Case Study: Unlawful Assault
Updated: Aug 14
Table of Contents
Date & Location
March 2021, south-eastern suburbs.
Our client a man in his early fifties had an argument with his daughter in her early twenties. The argument became heated, our client's wife intervened, as the conflict escalated our client became increasing annoyed and angry at what he perceived to be a lack of support from his wife.
Unfortunately, the conflict culminated in our client slapping his wife three times to the left side of her face. The police were called shortly after the assault. Fortunately, his wife did not require medical treatment.
Pursuant to a Family Safety Notice our client was prevented from returning to the matrimonial home. Police later applied for and obtained a Family Violence Intervention Order on behalf of the complainant.
When questioned about his conduct, our client made full admissions, and his remorse was self-evident. The police charged our client with Unlawful assault.
How Case Resolved
Upon assessment of the prosecution brief and in consultation with our client, the decision to plead guilty to the offence early was obvious and really our client's best chance of mitigating the penalty.
Sentencing for family violence offences has changed significantly over the last few years, and the dominant sentencing purposes for family violence offences are deterrence and renunciation.
These sentencing purposes are frequently met by the recording of a conviction (so as to deter others from similar offending, and to send a message more broadly to the general community).
In most cases, a without conviction outcome will not be justified simply on the basis that a defendant has no prior criminal history.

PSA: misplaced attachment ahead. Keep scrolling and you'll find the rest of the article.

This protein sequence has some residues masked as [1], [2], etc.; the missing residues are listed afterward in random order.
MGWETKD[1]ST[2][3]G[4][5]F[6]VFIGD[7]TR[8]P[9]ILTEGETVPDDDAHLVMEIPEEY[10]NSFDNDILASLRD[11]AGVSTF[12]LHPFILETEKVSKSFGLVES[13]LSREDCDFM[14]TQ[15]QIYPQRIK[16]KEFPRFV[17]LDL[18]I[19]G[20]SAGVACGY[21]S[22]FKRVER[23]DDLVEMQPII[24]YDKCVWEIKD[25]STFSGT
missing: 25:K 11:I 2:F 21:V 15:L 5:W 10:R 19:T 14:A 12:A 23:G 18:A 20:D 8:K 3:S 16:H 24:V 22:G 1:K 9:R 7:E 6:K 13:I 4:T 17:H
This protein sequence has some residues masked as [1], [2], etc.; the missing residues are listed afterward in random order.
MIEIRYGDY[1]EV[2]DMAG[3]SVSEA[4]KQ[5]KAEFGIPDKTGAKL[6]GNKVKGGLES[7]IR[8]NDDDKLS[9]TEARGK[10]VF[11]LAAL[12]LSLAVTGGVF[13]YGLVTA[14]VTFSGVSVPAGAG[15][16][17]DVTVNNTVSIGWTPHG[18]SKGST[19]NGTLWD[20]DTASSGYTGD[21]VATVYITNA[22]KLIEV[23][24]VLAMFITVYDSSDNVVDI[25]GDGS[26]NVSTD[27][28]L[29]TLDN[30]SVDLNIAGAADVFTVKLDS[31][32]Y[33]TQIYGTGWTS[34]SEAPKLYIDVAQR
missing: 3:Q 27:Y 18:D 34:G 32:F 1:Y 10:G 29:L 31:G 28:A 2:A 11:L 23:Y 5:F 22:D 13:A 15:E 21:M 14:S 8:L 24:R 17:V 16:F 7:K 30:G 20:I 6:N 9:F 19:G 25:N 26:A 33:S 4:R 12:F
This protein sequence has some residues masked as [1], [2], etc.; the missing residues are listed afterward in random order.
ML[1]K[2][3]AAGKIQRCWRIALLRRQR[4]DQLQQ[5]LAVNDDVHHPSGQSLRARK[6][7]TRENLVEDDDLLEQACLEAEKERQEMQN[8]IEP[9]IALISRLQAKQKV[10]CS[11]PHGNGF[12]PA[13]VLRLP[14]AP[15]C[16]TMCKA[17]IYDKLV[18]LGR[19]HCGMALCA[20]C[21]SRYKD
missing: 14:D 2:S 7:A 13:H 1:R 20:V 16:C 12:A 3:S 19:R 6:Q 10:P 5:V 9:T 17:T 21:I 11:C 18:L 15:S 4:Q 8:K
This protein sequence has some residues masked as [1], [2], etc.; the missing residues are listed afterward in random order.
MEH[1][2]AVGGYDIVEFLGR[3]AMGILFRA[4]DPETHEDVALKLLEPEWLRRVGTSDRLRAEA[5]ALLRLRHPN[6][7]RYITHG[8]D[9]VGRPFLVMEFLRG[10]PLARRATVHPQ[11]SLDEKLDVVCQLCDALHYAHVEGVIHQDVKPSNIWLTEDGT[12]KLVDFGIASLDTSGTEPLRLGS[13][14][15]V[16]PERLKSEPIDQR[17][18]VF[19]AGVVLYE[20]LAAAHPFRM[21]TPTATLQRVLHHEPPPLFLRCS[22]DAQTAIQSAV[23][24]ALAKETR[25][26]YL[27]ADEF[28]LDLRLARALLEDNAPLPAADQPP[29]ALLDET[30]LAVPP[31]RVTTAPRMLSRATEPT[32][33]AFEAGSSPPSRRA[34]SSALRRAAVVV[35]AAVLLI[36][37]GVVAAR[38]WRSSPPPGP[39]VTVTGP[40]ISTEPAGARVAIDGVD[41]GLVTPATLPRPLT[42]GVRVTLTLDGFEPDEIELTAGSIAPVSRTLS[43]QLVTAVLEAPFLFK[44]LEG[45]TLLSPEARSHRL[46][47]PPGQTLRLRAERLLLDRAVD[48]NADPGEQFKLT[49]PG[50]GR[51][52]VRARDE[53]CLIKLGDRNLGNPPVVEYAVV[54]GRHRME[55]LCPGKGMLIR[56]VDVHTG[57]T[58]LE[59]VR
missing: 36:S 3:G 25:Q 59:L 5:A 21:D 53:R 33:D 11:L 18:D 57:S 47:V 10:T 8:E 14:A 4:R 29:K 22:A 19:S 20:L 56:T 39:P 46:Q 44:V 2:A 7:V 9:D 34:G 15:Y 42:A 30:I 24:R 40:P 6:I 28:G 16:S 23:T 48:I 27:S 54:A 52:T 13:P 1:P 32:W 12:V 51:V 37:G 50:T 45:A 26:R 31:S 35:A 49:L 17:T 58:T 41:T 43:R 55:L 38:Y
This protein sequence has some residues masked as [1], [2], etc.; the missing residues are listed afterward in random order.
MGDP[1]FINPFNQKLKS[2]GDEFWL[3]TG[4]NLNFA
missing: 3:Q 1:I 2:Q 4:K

In this case, our client had no prior criminal history, he was remorseful for his actions, but more importantly had engaged in counselling to address the underlying causes of his behaviour namely his ability to regulate and control his anger in the context of inter-family conflict.
He completed a Behaviour Change course and attended psychological counselling organised by his GP as part of a Mental Health Care plan.
Our client also obtained several character references which were impressive and spoke to his community involvement and his good character.
The Magistrate was ultimately persuaded that the competing sentencing considerations could be addressed by an Adjourned Undertaking with the conditions that he be of good behaviour (not commit any further offences) and complete the course of counselling prescribed by his psychologist.
Furthermore, that he provides evidence to the Court that he had in fact completed counselling.
Importantly, and due in no small part to our client's efforts, the presiding Magistrate was satisfied that it was appropriate not to record a conviction.